Why Do Modern Cars Look Mean and Angry?
Have you ever looked in your rear-view mirror, seen a mean-looking machine right behind you, and thought “I should probably move out of the way”?
It has been a running theme for many modern cars and trucks to look mean, aggressive, and angry. From the intimidating grille of the Ford F-150 Raptor to the snake-like face of the Lamborghini Huracán to the square, muscular face of the Dodge Challenger, cars that appear to give off negative human emotions is very popular amongst buyers.
Much like clothes and pets, one’s car is a means of personal expression. Known as “pareidolia”, this is a human tendency for perception to attach a meaningful interpretation to an object. Some drivers like to express a sense of strength and power with a pickup truck or muscle car. Others prefer something more cute and approachable like a VW Beetle or a Mini Cooper.
According to a study by Live Science, a majority of participants preferred cars that “appear dominant, masculine and angry.” Automakers have taken the results of similar studies in the development and design of cars that will attract many prospective buyers.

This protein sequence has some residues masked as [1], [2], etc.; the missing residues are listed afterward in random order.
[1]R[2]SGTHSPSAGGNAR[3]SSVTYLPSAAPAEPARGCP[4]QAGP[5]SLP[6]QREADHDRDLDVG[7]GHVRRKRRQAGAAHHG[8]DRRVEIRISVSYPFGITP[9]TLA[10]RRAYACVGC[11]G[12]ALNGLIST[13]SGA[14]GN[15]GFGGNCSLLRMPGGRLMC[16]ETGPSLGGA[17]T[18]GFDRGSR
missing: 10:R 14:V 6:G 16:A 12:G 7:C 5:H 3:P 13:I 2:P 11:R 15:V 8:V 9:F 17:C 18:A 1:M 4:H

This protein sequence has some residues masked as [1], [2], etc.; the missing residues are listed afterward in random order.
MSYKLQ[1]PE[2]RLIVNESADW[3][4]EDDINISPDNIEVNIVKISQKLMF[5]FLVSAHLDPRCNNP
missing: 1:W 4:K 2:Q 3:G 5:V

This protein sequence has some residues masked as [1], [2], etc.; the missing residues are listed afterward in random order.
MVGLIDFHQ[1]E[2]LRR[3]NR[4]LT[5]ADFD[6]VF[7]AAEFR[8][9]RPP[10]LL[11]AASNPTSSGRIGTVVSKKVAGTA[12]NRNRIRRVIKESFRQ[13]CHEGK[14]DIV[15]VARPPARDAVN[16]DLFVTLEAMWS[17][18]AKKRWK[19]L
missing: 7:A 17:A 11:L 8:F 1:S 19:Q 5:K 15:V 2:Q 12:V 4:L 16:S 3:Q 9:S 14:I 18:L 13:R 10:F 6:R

As an example, many automakers use specimens from the animal kingdom to draw inspiration for vehicles that symbolize power and strength like bears and buffalo.
Of course, this can also work against automakers if their cars look too mean and scary. So much that it can turn them away towards something that looks happy and friendly like the Jaguar E-Type.
So one’s choice in a personal vehicle is more psychological than first thought. This is evident with many self-driving vehicles looking happy instead of angry because an aggressive-looking self-driving car could suggest a sense of unease and anxiety because passengers would be entrusting their lives to a machine that appears powerful.
Of course, mean and aggressive-looking cars are still the top choice amongst buyers. So if you want to ride around in a vehicle that shows off your inner badass, there are plenty of options to choose from.